Electrophysiologic characteristics and anatomical complexities of accessory atrioventricular pathways with successful ablation of anterograde and retrograde conduction at different sites

Shih Ann Chen, Ching Tai Tai, Shih Huang Lee, Chern En Chiang, Zu Chi Wen, Chuen Wang Chiou, Kwo Chang Ueng, Yi Jen Chen, Wen Jone Yu, Jin Long Huang, Mau Song Chang

Research output: Contribution to journalArticle

9 Citations (Scopus)

Abstract

RF Ablation of Accessory Pathways. Introduction: Catheter ablation may eliminate anterograde and retrograde accessory pathway conduction at closely adjacent but anatomically discrete sites. However, the mechanisms of this discrepancy, the electrophysiologic and anatomical characteristics, and information about systematic study from a large patient population are not available. The purpose of this study was to investigate the electrophysiologic characteristics and anatomical complexities of the accessory pathway in which anterograde and retrograde conduction was successfully ablated at different sites. Methods and Results: Thirty-eight (10.9%) patients (19 men and 19 women; mean age 37 ± 2.4 years) fulfilling the criteria of having separate ablation sites for anterograde and retrograde conduction were designated as group I, and the other 310 patients (215 men and 95 women; mean age 47 ± 0.6 years) were designated as group II. The patients with right-sided free-wall pathways had the highest incidence (18.6%) of separate ablation sites. The anatomical distance between anterograde and retrograde directions (left anterior oblique view, 13 ± 0.6 vs 8 ± 0.9 mm, P <0.01; right anterior oblique view, 17 ± 0.6 vs 5 ± 0.7 mm, P <0.01), and incidence of conduction impairment in one direction after successful ablation of another direction (15% vs 78%, P <0.05) differed significantly between left and right free-wall pathways. The mean distances obtained from left (7 ± 0.4 vs 14 ± 0.4 mm, P <0.05) and right (7 ± 1.1 vs 15 ± 0.9 mm, P <0.05) anterior oblique views were shorter in patients who had impairment of conduction properties than those in patients without impaired conduction after successful ablation of one direction. Conclusions: This study showed that anatomical and functional dissociation of the accessory pathway into anterograde and retrograde components was possible. Further study on the relation between electrophysiologic and pathologic characteristics would be helpful to confirm these findings.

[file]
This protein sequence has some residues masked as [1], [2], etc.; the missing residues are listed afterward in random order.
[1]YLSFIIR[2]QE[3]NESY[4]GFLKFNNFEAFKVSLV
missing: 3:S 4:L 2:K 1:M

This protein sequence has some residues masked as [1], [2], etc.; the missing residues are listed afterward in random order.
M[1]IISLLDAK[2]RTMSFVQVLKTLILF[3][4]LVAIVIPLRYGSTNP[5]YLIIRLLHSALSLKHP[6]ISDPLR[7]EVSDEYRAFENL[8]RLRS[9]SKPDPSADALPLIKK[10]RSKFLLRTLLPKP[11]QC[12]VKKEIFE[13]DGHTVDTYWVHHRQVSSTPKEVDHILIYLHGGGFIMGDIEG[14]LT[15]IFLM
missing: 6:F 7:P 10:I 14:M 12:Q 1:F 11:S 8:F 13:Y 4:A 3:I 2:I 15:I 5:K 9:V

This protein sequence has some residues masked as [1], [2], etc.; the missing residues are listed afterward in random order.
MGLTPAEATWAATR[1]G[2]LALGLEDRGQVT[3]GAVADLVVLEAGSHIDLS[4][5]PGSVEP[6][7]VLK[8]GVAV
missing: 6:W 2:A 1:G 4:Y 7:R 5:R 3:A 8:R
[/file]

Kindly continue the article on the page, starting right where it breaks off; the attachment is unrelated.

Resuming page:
Original languageEnglish
Pages (from-to)907-915
Number of pages9
JournalJournal of Cardiovascular Electrophysiology
Volume7
Issue number10
Publication statusPublished - 1996
Externally publishedYes

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Accessory Atrioventricular Bundle
Catheter Ablation
Incidence
Patient Rights
Direction compound
Population

Keywords

  • accessory pathways
  • radiofrequency ablation

ASJC Scopus subject areas

  • Cardiology and Cardiovascular Medicine
  • Physiology

Cite this

Electrophysiologic characteristics and anatomical complexities of accessory atrioventricular pathways with successful ablation of anterograde and retrograde conduction at different sites. / Chen, Shih Ann; Tai, Ching Tai; Lee, Shih Huang; Chiang, Chern En; Wen, Zu Chi; Chiou, Chuen Wang; Ueng, Kwo Chang; Chen, Yi Jen; Yu, Wen Jone; Huang, Jin Long; Chang, Mau Song.

In: Journal of Cardiovascular Electrophysiology, Vol. 7, No. 10, 1996, p. 907-915.

Research output: Contribution to journalArticle

Chen, Shih Ann ; Tai, Ching Tai ; Lee, Shih Huang ; Chiang, Chern En ; Wen, Zu Chi ; Chiou, Chuen Wang ; Ueng, Kwo Chang ; Chen, Yi Jen ; Yu, Wen Jone ; Huang, Jin Long ; Chang, Mau Song. / Electrophysiologic characteristics and anatomical complexities of accessory atrioventricular pathways with successful ablation of anterograde and retrograde conduction at different sites. In: Journal of Cardiovascular Electrophysiology. 1996 ; Vol. 7, No. 10. pp. 907-915.